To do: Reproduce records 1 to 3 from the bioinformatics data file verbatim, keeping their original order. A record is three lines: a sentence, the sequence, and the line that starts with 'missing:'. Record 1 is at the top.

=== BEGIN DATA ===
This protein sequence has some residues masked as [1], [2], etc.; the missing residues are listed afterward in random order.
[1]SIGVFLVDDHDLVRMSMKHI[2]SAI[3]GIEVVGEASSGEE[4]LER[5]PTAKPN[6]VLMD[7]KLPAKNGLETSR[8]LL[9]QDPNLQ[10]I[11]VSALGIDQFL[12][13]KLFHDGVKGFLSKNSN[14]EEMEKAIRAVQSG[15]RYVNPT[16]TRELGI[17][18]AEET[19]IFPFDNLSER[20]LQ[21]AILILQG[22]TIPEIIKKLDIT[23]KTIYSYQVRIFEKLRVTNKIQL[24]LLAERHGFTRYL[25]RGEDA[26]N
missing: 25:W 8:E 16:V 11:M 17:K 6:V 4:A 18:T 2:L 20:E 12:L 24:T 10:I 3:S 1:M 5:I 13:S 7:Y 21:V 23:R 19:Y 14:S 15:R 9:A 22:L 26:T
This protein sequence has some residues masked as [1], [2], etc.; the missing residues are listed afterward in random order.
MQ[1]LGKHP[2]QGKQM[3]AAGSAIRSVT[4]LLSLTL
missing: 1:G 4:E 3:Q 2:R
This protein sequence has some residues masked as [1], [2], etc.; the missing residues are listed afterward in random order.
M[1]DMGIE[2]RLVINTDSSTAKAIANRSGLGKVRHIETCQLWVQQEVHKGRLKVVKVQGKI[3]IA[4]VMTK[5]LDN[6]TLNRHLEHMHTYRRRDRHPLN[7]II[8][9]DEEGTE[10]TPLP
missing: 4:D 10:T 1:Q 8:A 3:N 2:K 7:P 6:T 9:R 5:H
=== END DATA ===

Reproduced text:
This protein sequence has some residues masked as [1], [2], etc.; the missing residues are listed afterward in random order.
[1]SIGVFLVDDHDLVRMSMKHI[2]SAI[3]GIEVVGEASSGEE[4]LER[5]PTAKPN[6]VLMD[7]KLPAKNGLETSR[8]LL[9]QDPNLQ[10]I[11]VSALGIDQFL[12][13]KLFHDGVKGFLSKNSN[14]EEMEKAIRAVQSG[15]RYVNPT[16]TRELGI[17][18]AEET[19]IFPFDNLSER[20]LQ[21]AILILQG[22]TIPEIIKKLDIT[23]KTIYSYQVRIFEKLRVTNKIQL[24]LLAERHGFTRYL[25]RGEDA[26]N
missing: 25:W 8:E 16:V 11:M 17:K 6:V 4:A 18:T 2:L 20:E 12:L 24:T 10:I 3:S 1:M 5:I 13:S 7:Y 21:V 23:R 19:Y 14:S 15:R 9:A 22:L 26:T
This protein sequence has some residues masked as [1], [2], etc.; the missing residues are listed afterward in random order.
MQ[1]LGKHP[2]QGKQM[3]AAGSAIRSVT[4]LLSLTL
missing: 1:G 4:E 3:Q 2:R
This protein sequence has some residues masked as [1], [2], etc.; the missing residues are listed afterward in random order.
M[1]DMGIE[2]RLVINTDSSTAKAIANRSGLGKVRHIETCQLWVQQEVHKGRLKVVKVQGKI[3]IA[4]VMTK[5]LDN[6]TLNRHLEHMHTYRRRDRHPLN[7]II[8][9]DEEGTE[10]TPLP
missing: 4:D 10:T 1:Q 8:A 3:N 2:K 7:P 6:T 9:R 5:H